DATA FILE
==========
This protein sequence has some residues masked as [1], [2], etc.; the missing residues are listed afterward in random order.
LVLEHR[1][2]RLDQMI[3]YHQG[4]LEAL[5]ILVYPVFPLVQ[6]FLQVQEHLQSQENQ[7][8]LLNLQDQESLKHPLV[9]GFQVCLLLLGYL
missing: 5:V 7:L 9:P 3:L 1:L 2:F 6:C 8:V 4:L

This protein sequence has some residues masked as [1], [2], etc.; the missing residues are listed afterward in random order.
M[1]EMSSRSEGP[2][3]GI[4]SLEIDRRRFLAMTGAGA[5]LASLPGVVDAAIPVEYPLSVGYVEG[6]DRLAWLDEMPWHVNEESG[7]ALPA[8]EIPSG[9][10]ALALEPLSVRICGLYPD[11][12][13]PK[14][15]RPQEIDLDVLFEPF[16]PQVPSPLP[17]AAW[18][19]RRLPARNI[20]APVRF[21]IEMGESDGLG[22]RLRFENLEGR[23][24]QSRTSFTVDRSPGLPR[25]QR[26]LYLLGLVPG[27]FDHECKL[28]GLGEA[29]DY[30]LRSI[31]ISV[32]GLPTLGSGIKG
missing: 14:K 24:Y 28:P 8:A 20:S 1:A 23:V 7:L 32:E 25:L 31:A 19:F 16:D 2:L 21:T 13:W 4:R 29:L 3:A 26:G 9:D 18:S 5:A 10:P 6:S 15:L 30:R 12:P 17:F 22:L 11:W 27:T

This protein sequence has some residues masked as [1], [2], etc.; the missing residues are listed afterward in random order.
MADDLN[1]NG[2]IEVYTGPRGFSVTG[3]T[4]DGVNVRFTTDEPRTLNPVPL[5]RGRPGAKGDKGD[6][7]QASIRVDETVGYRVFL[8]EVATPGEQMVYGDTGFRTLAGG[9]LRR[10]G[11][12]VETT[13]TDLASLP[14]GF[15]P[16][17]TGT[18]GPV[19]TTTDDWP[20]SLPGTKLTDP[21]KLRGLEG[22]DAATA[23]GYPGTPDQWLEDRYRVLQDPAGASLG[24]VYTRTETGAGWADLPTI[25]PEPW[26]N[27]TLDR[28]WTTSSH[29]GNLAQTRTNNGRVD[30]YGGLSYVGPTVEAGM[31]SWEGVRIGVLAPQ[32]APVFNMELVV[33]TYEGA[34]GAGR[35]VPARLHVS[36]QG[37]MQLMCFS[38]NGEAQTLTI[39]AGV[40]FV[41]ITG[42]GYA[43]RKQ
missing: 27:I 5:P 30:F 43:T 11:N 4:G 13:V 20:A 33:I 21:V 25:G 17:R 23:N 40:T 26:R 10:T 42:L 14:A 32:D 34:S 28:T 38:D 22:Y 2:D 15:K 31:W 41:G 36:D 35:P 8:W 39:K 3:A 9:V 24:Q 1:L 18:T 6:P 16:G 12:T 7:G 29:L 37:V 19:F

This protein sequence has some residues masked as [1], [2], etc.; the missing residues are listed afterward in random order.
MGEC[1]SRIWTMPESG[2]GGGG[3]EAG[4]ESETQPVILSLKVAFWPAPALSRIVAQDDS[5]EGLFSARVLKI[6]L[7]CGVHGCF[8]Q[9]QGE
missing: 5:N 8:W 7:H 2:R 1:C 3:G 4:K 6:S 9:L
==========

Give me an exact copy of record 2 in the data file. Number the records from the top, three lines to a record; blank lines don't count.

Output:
This protein sequence has some residues masked as [1], [2], etc.; the missing residues are listed afterward in random order.
M[1]EMSSRSEGP[2][3]GI[4]SLEIDRRRFLAMTGAGA[5]LASLPGVVDAAIPVEYPLSVGYVEG[6]DRLAWLDEMPWHVNEESG[7]ALPA[8]EIPSG[9][10]ALALEPLSVRICGLYPD[11][12][13]PK[14][15]RPQEIDLDVLFEPF[16]PQVPSPLP[17]AAW[18][19]RRLPARNI[20]APVRF[21]IEMGESDGLG[22]RLRFENLEGR[23][24]QSRTSFTVDRSPGLPR[25]QR[26]LYLLGLVPG[27]FDHECKL[28]GLGEA[29]DY[30]LRSI[31]ISV[32]GLPTLGSGIKG
missing: 14:K 24:Y 28:P 8:A 20:S 1:A 23:V 7:L 32:E 25:L 31:A 19:F 16:D 2:L 21:T 13:W 4:R 29:L 3:A 26:G 9:D 18:S 5:A 10:P 6:S 15:L 30:R 12:P 17:F 22:L 11:W 27:T